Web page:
Working at Home With Your Partner

Healthy relationships are great. They stand to teach us about ourselves and tend to bring us joy. But what happens when couples are cooped up together for weeks with seemingly no clear sign of a return to normal? That’s not the premise for a television show; it’s a reality facing people who are in quarantine together.

Although the thought of being stuck indoors with your beloved might not have sounded so bad a few months ago, COVID-19 presents new stressors: Couples are worried about job security as the unemployment rate continues to soar, whether they’ll be able to afford expenses, and if they have children, how they’ll get any work done with little ones needing attention around the clock. Still, a recent Gallup survey found that 62% of employed Americans work from home due to the crisis.

To get a behind the scenes look at how millions are making it possible, we surveyed 510 employed people with live-in partners. Our findings explore the ease of transition from working away from home to working at home, how couples are faring, and whether romance can survive working remotely in tandem. 

In Love and Working Side by Side

No matter how much you adore someone, spending every day in the same space for weeks has to be challenging, right? According to the majority of our survey participants, transitioning to a remote work lifestyle with their partner was difficult, with 5.1% expressing it was extremely tough.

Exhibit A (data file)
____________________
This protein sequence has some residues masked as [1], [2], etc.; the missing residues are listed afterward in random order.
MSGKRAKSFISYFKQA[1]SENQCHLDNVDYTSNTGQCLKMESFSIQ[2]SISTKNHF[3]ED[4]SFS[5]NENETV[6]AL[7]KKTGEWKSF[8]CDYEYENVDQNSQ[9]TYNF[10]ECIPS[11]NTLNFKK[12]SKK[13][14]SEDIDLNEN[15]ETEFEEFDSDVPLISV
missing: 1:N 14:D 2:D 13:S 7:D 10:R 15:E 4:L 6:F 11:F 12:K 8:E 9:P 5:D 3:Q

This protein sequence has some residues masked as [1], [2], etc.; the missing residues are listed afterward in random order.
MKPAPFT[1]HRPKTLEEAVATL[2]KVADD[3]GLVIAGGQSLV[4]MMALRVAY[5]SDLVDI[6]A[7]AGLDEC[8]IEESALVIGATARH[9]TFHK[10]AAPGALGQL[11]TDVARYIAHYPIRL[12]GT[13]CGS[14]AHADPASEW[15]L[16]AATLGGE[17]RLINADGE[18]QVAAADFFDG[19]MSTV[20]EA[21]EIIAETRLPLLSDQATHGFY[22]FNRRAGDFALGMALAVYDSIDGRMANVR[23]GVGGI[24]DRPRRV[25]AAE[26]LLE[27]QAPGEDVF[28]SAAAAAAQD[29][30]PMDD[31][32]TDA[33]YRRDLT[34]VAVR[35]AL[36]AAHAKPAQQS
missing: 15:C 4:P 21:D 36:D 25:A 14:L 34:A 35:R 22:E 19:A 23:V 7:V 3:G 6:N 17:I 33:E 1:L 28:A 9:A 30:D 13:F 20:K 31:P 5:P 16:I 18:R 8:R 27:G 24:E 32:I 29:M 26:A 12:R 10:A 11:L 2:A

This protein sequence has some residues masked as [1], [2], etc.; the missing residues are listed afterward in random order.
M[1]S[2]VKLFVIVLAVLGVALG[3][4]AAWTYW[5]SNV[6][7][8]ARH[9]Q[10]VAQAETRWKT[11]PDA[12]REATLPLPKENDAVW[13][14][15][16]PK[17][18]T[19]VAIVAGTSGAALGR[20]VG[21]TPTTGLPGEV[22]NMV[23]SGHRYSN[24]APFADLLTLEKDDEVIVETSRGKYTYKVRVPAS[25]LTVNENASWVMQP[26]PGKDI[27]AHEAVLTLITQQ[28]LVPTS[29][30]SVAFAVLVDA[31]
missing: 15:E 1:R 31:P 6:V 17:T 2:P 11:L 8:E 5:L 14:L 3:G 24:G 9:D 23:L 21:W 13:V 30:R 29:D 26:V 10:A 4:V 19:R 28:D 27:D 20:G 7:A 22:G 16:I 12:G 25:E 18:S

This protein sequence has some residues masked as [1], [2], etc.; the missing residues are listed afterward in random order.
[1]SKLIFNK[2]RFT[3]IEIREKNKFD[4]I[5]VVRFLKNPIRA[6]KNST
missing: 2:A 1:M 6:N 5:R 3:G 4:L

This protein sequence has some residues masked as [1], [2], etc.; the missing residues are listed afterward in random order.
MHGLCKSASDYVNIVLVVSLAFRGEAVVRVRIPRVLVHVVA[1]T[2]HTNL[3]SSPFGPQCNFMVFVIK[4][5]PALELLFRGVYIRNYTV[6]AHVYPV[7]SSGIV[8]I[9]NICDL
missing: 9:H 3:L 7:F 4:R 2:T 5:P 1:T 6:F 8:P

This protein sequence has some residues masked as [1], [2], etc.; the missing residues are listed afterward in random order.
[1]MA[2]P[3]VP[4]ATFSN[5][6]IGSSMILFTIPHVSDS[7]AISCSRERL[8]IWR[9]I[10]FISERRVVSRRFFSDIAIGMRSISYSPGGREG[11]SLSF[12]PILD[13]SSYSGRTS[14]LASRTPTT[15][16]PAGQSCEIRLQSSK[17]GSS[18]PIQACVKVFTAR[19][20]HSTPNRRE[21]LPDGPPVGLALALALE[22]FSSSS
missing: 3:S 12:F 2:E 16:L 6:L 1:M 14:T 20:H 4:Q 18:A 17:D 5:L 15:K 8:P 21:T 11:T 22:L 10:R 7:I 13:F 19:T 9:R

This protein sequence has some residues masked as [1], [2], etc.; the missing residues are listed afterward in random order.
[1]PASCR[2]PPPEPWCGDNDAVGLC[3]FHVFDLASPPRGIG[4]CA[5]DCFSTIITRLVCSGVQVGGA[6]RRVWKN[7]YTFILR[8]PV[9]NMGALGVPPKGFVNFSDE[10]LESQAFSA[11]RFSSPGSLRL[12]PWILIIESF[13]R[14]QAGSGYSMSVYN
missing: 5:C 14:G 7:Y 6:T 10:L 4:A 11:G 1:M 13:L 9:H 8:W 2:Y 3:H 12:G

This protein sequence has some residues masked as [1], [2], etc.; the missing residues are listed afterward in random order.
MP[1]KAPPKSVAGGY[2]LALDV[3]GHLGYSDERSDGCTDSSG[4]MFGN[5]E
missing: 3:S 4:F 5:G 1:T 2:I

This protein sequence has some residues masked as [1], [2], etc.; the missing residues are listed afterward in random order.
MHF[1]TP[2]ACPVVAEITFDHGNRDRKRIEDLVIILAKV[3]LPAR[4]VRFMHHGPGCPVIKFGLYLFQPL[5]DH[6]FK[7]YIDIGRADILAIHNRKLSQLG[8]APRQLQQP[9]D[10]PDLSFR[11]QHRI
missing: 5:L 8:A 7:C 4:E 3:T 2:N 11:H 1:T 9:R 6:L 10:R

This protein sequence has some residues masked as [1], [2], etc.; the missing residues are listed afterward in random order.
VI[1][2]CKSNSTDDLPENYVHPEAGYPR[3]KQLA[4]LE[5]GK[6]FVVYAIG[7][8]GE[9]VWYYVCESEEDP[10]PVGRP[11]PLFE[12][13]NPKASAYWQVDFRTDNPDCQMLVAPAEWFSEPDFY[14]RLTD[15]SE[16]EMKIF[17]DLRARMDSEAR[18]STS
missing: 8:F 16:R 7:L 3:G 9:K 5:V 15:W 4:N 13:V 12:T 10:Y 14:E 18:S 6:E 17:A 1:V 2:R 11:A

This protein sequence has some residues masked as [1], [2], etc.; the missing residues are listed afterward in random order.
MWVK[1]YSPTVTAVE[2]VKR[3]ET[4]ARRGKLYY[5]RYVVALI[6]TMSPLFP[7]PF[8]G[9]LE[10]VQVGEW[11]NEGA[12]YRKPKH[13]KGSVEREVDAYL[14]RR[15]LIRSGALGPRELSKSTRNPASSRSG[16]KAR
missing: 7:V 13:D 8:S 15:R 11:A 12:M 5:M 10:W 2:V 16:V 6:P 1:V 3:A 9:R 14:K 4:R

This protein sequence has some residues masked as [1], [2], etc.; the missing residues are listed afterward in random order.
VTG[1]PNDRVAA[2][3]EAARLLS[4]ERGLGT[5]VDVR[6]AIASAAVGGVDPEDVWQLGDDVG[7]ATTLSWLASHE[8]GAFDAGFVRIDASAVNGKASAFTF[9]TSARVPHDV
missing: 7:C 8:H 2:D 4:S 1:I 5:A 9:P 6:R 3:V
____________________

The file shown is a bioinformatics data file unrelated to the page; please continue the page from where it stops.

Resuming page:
However, 33.5% of people said transitioning to at-home work alongside their partner was not at all difficult. Perhaps timing had something to do with the ease: Participants transitioning to remote work after their partner had already done so reported the most ease. Conversely, couples who changed over at the same time were most likely to find it extremely difficult (7.8%). 

People who went through the transition together may have experienced more tension because boundaries had to be discovered simultaneously, akin to the building a boat while navigating rough waters trope. 

Bound Together With Boundaries

According to relationship experts, to weather the pandemic, couples may have to set and respect each other’s boundaries. For example, if your partner’s habit of blaring music makes it difficult to hear yourself think, try letting them know you’d prefer they wear headphones. But are people instituting such rules? 

Our findings show that 52.4% of participants with live-in partners instituted rules to help them effectively work remotely together, and doing so helped. Nearly two-fifths reported increased productivity as a result. Only 29.6% of couples forgoing rules when working together reported experiencing more productivity and were more likely to report experiencing a decline in their efficacy. 

People who kept the peace with their rules didn’t enact anything outrageous. For starters, the most common rule was to communicate about schedules, which 35.7% of survey participants said they instituted. The runner-up was the earbud mandate: 30.6% of couples agreed to wear headphones when on a work-related call or meeting. Although this rule was among the least popular, 9% of lovers imposed a no-chores-during-the-workday law. 

It’s This One Thing